Florida Legislature now rethinking mental health spending


Herald/Times Tallahassee Bureau

In light of the tragic shootings in Connecticut and Colorado, Florida legislators are taking a hard look at the state’s mental health system, which ranks 49th among states and the District of Columbia when it comes to funding.

“That’s $39 per person per year,” said Bob Sharpe, president and CEO of the Florida Council for Community Mental Health, one of 10 panelists addressing the House Healthy Families Subcommittee Thursday as an “ongoing conversation” to address the system’s woes. That figure, experts said, was lower than per capita funding for mental health in the 1950s.

The violence at Sandy Hook Elementary School is just one reason for action, said the subcommittee’s chair, state Rep. Gayle Harrell, R.-Stuart. “Any time you have a tragedy it certainly focuses public attention on an issue,” Harrell said. “We want to make sure that we don’t just do this however when there’s a tragedy.”

Legislators need to look at the continuum of care “from prevention to identification to intervention to treatment,” Harrell said, if any improvements can occur in a system where issues range from school safety to finding places for mentally impaired nursing home patients.

The lack of funding for prevention in the community, particularly in schools, has been a key issue both at Thursday’s subcommittee meeting and at a Senate meeting Wednesday chaired by Sen. Eleanor Sobel, D-Hollywood.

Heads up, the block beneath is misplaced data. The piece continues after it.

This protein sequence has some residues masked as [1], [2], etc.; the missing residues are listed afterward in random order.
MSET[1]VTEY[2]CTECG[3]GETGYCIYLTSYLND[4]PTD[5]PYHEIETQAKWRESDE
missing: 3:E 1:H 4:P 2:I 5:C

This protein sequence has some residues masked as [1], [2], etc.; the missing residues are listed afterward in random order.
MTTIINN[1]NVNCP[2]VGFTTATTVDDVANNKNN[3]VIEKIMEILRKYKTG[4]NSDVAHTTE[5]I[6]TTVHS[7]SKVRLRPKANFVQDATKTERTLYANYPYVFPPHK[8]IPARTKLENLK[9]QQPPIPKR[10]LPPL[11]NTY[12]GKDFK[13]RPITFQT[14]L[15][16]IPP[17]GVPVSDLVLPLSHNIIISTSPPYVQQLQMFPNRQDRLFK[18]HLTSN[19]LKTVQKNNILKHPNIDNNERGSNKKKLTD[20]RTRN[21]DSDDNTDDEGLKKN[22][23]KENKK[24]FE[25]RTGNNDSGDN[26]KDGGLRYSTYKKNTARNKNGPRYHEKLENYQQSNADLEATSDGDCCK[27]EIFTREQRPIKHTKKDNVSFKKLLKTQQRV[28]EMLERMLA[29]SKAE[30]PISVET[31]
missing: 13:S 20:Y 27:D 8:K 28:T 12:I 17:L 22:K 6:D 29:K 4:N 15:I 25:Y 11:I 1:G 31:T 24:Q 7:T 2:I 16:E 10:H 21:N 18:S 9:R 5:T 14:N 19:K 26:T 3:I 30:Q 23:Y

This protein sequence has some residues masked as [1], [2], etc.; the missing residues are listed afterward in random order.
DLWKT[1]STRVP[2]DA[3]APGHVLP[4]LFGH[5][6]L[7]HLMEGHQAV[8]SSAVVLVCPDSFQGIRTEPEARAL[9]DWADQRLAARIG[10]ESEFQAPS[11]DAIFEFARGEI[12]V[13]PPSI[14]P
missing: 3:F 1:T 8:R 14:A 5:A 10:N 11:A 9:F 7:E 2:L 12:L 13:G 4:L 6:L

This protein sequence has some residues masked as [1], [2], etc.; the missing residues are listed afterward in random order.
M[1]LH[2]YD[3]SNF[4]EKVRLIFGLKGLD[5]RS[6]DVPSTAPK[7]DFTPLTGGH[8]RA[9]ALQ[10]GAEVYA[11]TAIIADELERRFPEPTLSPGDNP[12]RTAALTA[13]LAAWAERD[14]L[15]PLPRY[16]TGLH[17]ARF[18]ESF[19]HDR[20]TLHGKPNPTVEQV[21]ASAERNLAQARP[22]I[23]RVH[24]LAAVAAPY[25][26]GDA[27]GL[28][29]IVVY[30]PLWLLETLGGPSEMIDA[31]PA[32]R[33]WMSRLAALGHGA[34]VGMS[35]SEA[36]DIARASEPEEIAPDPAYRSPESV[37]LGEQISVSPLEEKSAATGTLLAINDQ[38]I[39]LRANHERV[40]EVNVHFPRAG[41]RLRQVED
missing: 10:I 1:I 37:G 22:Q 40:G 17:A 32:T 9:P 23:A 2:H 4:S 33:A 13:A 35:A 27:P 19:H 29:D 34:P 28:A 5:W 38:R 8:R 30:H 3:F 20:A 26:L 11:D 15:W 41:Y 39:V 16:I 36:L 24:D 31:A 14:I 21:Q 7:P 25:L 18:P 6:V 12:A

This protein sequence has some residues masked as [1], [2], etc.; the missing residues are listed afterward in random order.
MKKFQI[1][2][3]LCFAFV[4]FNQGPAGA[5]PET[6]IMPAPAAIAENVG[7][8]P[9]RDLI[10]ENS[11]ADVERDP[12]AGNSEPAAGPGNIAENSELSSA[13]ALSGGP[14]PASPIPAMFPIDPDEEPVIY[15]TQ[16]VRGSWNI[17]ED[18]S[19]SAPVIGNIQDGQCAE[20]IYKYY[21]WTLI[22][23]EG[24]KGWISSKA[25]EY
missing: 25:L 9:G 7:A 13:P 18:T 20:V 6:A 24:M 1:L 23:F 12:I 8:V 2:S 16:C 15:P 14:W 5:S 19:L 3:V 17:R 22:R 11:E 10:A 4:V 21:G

That’s because the bulk of the state’s $723 million mental health budget is used for treatment, said Rob Siedlecki, assistant secretary for Mental Health and Substance Abuse.

Harrell’s committee asked each panelist to come up with policy rather than funding solutions for mental health issues in the state.

“If we can set up a system in place and look at our system and really change it so that it is much more responsive to prevention, to the needs of the community then you can avoid some of those tragedies perhaps,” Harrell said. “When a tragedy fades and the memory of it fades, you don’t want to let this issue fade. “

Read more Political Currents stories from the Miami Herald

Miami Herald

Join the

The Miami Herald is pleased to provide this opportunity to share information, experiences and observations about what's in the news. Some of the comments may be reprinted elsewhere on the site or in the newspaper. We encourage lively, open debate on the issues of the day, and ask that you refrain from profanity, hate speech, personal comments and remarks that are off point. Thank you for taking the time to offer your thoughts.

The Miami Herald uses Facebook's commenting system. You need to log in with a Facebook account in order to comment. If you have questions about commenting with your Facebook account, click here.

Have a news tip? You can send it anonymously. Click here to send us your tip - or - consider joining the Public Insight Network and become a source for The Miami Herald and el Nuevo Herald.

Hide Comments

This affects comments on all stories.

Cancel OK

  • Marketplace

Today's Circulars

  • Quick Job Search

Enter Keyword(s) Enter City Select a State Select a Category